King James Bible
with Catholic Commentary by George Leo Haydock

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Leviticus 1

The offerings. (1,2) From the herds. (3-9) From the flocks, and of fowls. (10-17)

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The offerings

1 And the LORD called unto Moses, and spake unto him out of the tabernacle of the congregation, saying,

2 Speak unto the children of Israel, and say unto them, If any man of you bring an offering unto the LORD, ye shall bring your offering of the cattle, even of the herd, and of the flock.

From the herds

3 If his offering be a burnt sacrifice of the herd, let him offer a male without blemish: he shall offer it of his own voluntary will at the door of the tabernacle of the congregation before the LORD.

4 And he shall put his hand upon the head of the burnt offering; and it shall be accepted for him to make atonement for him.

5 And he shall kill the bullock before the LORD: and the priests, Aaron’s sons, shall bring the blood, and sprinkle the blood round about upon the altar that is by the door of the tabernacle of the congregation.

6 And he shall flay the burnt offering, and cut it into his pieces.

7 And the sons of Aaron the priest shall put fire upon the altar, and lay the wood in order upon the fire:

8 And the priests, Aaron’s sons, shall lay the parts, the head, and the fat, in order upon the wood that is on the fire which is upon the altar:

9 But his inwards and his legs shall he wash in water: and the priest shall burn all on the altar, to be a burnt sacrifice, an offering made by fire, of a sweet savour unto the LORD.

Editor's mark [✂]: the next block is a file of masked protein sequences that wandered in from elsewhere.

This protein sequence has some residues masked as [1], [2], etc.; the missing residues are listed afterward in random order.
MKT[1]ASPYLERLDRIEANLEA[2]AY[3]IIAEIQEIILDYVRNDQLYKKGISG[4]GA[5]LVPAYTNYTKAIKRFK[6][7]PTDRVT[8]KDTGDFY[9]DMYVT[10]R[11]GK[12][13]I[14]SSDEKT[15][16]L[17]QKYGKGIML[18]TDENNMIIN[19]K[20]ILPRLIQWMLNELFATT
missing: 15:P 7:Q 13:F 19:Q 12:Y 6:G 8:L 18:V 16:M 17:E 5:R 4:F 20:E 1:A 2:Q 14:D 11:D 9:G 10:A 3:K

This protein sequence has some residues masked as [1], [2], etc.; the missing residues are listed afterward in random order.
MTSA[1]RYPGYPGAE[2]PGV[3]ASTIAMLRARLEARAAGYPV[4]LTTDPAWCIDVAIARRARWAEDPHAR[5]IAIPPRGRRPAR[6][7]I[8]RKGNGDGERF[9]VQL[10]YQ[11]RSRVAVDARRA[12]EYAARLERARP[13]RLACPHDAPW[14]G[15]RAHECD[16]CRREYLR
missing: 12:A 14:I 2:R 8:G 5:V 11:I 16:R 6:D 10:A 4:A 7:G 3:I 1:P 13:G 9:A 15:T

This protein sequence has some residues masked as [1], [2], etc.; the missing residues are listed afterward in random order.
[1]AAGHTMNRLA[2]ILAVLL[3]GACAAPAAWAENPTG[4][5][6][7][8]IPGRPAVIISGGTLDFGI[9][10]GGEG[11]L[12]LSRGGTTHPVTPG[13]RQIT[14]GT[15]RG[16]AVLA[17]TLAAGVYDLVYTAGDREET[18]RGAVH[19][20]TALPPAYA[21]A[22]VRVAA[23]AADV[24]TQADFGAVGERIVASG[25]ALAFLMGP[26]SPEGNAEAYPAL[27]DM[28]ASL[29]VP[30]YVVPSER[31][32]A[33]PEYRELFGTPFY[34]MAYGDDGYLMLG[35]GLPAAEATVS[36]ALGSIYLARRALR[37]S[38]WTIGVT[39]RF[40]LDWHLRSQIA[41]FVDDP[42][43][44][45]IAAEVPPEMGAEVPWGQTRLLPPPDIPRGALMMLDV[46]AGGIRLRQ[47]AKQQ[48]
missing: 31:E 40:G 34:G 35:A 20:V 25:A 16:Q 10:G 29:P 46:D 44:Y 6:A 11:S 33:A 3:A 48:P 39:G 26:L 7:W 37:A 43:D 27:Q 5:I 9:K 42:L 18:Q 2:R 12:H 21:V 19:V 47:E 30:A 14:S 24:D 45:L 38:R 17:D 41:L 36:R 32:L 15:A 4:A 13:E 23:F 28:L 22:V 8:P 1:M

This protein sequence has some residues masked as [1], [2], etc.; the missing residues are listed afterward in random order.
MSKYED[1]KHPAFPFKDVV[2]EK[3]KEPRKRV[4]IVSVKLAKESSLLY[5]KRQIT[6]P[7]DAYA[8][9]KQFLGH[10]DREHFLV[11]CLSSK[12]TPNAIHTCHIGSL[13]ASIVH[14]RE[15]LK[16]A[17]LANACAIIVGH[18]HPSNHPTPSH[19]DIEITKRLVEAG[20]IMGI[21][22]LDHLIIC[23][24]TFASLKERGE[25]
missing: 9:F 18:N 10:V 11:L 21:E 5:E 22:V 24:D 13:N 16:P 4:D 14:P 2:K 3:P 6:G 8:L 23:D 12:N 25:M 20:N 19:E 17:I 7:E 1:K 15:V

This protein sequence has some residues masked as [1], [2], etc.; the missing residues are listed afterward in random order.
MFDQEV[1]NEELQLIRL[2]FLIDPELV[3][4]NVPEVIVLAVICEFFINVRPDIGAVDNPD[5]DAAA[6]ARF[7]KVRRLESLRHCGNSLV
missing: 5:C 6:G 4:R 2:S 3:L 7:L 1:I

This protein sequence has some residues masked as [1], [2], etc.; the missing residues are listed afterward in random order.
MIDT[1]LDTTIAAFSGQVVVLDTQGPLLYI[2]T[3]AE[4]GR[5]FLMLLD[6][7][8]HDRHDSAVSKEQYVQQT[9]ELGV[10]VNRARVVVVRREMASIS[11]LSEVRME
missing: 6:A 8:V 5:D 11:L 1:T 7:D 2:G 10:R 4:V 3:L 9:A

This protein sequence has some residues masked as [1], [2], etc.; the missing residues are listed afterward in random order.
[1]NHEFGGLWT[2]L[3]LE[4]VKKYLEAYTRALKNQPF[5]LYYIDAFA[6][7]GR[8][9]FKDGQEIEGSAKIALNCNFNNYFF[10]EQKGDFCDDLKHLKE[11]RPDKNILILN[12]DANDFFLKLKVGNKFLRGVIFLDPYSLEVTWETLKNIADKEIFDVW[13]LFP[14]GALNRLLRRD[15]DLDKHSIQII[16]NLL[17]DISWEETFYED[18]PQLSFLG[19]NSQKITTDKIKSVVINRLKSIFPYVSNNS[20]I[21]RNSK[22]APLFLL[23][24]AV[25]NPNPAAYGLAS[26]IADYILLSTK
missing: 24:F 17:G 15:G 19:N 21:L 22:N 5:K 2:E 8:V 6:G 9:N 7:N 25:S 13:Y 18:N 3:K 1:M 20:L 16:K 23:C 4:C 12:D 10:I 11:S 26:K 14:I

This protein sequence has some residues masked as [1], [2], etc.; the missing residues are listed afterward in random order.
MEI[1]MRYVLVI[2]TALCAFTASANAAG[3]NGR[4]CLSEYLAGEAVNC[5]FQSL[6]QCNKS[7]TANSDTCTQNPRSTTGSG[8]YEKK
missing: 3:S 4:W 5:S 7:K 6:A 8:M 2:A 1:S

From the flocks, and of fowls

10 And if his offering be of the flocks, namely, of the sheep, or of the goats, for a burnt sacrifice; he shall bring it a male without blemish.

11 And he shall kill it on the side of the altar northward before the LORD: and the priests, Aaron’s sons, shall sprinkle his blood round about upon the altar.

12 And he shall cut it into his pieces, with his head and his fat: and the priest shall lay them in order on the wood that is on the fire which is upon the altar:

13 But he shall wash the inwards and the legs with water: and the priest shall bring it all, and burn it upon the altar: it is a burnt sacrifice, an offering made by fire, of a sweet savour unto the LORD.

14 And if the burnt sacrifice for his offering to the LORD be of fowls, then he shall bring his offering of turtledoves, or of young pigeons.

15 And the priest shall bring it unto the altar, and wring off his head, and burn it on the altar; and the blood thereof shall be wrung out at the side of the altar:

16 And he shall pluck away his crop with his feathers, and cast it beside the altar on the east part, by the place of the ashes:

17 And he shall cleave it with the wings thereof, but shall not divide it asunder: and the priest shall burn it upon the altar, upon the wood that is upon the fire: it is a burnt sacrifice, an offering made by fire, of a sweet savour unto the LORD.

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G Haydock's Catholic Bible Commentary

Ver. 2. Offer, voluntarily, without any command. Some sacrifices were of precept. Ex. xxii. 29. M. — These first chapters are addressed to the people; the 6th from v. 9, to the priests. Oxen, goats, and sheep, pigeons, and turtles, were to be offered in sacrifice, and small birds also, in the purification of lepers, (C. xiv. 4,) as they might easily be procured. C. — By sacrifice, we testify the dominion of God over all. They were offered by the patriarchs, and by all nations. God requireth that the victim should be without blemish, and slain with certain ceremonies wisely ordained. Ps. ciii. 24. W. — A sacrifice. Hebrew korban, a present of any sort. Mark vii. — Sheep and goats, v. 10. The same term, tson, signifies both. M.